mer Placement Service in Room 3G,
Michigan Union, Wed., March 14, from
1 to 4:45 p.m. . Anyone interested in
summer employment is welcome. Jobs
range from all types of business to
camps and resorts.
Representatives from the following
will be at the Michigan Union, Room
3G, 1 to 4:45 p.m.
Wed., March 14:
Arnet Cole, Ann Arbor YWCA Camp
will interview for Counselors.
Mrs. H. Gross, Ann Arbor YWCA, will
interview for Counselors.
Martin Gold, Camp Farband, Chelsea,

Mich., will interview for male and fe-
male Counselors.
Lewis Schulman, Camp Sea-Gull,
Charlevoix, Michigan, will interview for
male and female Counselors.
Terry Adderle, Russell Kelly Office
Service, Detroit, will interview women
for , Typists, Stenographers, General
Office Clerks to work in offices of De-
troit firms for the summer.
Sidney Weiner, Div. Supervisor, The
Easterling Co., Ann Arbor, will inter-
view for Salesman.
Mich. Children's Aid Society, Pontiac,
Mich., has an opening for a social
worker with a B.A. or M.A. degree in
Social Science, preferably with some
Shiawassee County Girl Scout Coun-
cil, Inc., Owosso, Mich., is looking for an
Executive Director. Applicant should
have Girl Scout training and experience.
A. M. Kinney, Inc., Cincinnati, Ohio,
has openings for Arch., Elect., Mech.,
Structural and Process Engrs., requires
Modern Materials Handling, Boston,
Mass., needs an Associate Editor with a
degree in Ind., Elect., or Plant E. and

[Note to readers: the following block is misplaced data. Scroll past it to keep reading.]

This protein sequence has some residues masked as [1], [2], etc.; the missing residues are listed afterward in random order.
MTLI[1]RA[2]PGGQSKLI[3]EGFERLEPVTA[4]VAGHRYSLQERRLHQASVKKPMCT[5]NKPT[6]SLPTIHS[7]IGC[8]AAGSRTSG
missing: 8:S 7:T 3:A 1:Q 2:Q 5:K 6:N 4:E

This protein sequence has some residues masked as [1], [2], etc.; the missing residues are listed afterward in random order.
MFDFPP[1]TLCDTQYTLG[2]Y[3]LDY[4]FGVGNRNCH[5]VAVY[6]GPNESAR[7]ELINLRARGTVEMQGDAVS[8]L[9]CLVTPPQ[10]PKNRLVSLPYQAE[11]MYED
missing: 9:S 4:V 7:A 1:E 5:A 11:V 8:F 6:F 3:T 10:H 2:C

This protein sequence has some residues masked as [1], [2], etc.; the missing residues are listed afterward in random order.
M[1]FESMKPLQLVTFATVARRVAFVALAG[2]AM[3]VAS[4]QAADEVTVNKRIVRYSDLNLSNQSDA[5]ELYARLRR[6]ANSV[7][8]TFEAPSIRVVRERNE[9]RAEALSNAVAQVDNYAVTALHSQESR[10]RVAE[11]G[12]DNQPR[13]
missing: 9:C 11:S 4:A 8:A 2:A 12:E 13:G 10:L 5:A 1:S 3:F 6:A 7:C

five years experience in editorial field,
and an Assistant Editor with an engi-
neering degree and two years editorial
experience or industrial experience with
interest in writing.1

New Jersey State Civil Service an-
nounces an exam for Social Case Worker.
Requires graduation from college with
courses in Psych., Soc., Family Rela-
tionships, Political Science and Econom-
ics. Applications accepted through
March 30, 1956.
The next Federal Service Entrance
exam will be held on April 14, 1956.
Applications must be mailed by March
22, 1956. There is a need for trainees
in the fields of: purchasing, contract
admin., gen. mgt., training and educa-
tion, appraising, editing, organization
and methods analysis, budget admin.,
statistics, actuarial work, claims exam-
ining, librarianship, investigation and
agriculture. Both men and women are
eligible to take this examination.
For further information contact the
Bureau of Appointments, 3528 Admin.
Bldg., Ext. 371.
Representatives from the following
will be at the Bureau of Appointments:
Wednesday, March 14:
Ohio Boxboard Co., Container Corp.,
Rittman, Ohio-men for Sales Training
Program, Management Training and

Wed., Thurs., March 14, 15:
Kroger Co., branches throughout U.S.
-men for Management Training in the